Drivers who have auto insurance coverage that they are happy with may be surprised that their rates are not necessarily locked in for life. In fact, there are a lot of things motorists could end up doing that skyrocket their premiums.
Policyholders who want to make sure their insurance coverage doesn’t become much more expensive should be aware that doing any of these four things could result in higher rates.
1. Obtain a ticket
Auto insurance companies assess the cost of premiums based on how risky they feel to be a driver. If an insurer believes a motorist is more likely to be in an accident, premiums will be higher.
If a driver receives a ticket for a moving offense, such as speeding or red light, it shows the insurance company that the motorist has a propensity to engage in high-risk behaviors while driving.
Whatever offense the driver committed that led to the ticket could also increase the risk of a collision. Insurers will take this into account and increase the cost of coverage in the future.
2. Cause a traffic accident
If a driver is responsible for a traffic accident, this is also a major red flag for insurers. Not only will the company have to pay for the accident that occurred, but they will also have reason to suspect that the motorist who caused the accident is not driving safely and is at greater risk of causing another collision in the future. the future.
Unfortunately, the more serious the accident and the more damage it causes, the higher the auto insurance premiums are likely to be in the future. Some insurers also offer discounts on safe driving that could be affected by a traffic accident, which can cause premiums to skyrocket even more.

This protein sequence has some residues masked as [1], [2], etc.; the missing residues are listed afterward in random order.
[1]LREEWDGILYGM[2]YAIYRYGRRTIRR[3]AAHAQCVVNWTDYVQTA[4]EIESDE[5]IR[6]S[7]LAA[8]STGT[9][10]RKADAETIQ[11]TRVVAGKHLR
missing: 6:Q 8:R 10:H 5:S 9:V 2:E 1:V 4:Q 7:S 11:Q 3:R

In some cases, insurers may offer an accident discount, so they may not increase premiums after certain collisions. However, drivers are generally limited to making amends for an accident. And switching to another insurer could be more expensive after a collision, even with an accident discount in place under existing coverage, so drivers could find themselves stuck with their current insurer.
3. Move to a more dangerous neighborhood
Moving to an area where more accidents occur can lead to a higher risk of collision and thus increase car insurance premiums. Plus, insurers don’t just cover collisions. If drivers buy full coverage, the insurance company will also pay if a vehicle is stolen or damaged by vandals. As a result, a move to a more dangerous neighborhood where other issues could arise will also lead to increased insurance premiums.
4. Buy a more expensive car
More expensive cars can cost more to repair or replace in a crash. There may also be an increased risk of the vehicle being stolen. And, of course, if a more expensive car is taken, the insurer will have to pay the policyholder more since the vehicle has a higher market value.
For this reason, if a driver buys a car that costs more than the one they previously owned, this is also likely to lead to increased insurance premiums.
Motorists should aim to avoid accidents and tickets and should be aware of how a move or the purchase of a new vehicle could affect their premiums so that they can anticipate the impact on their budget.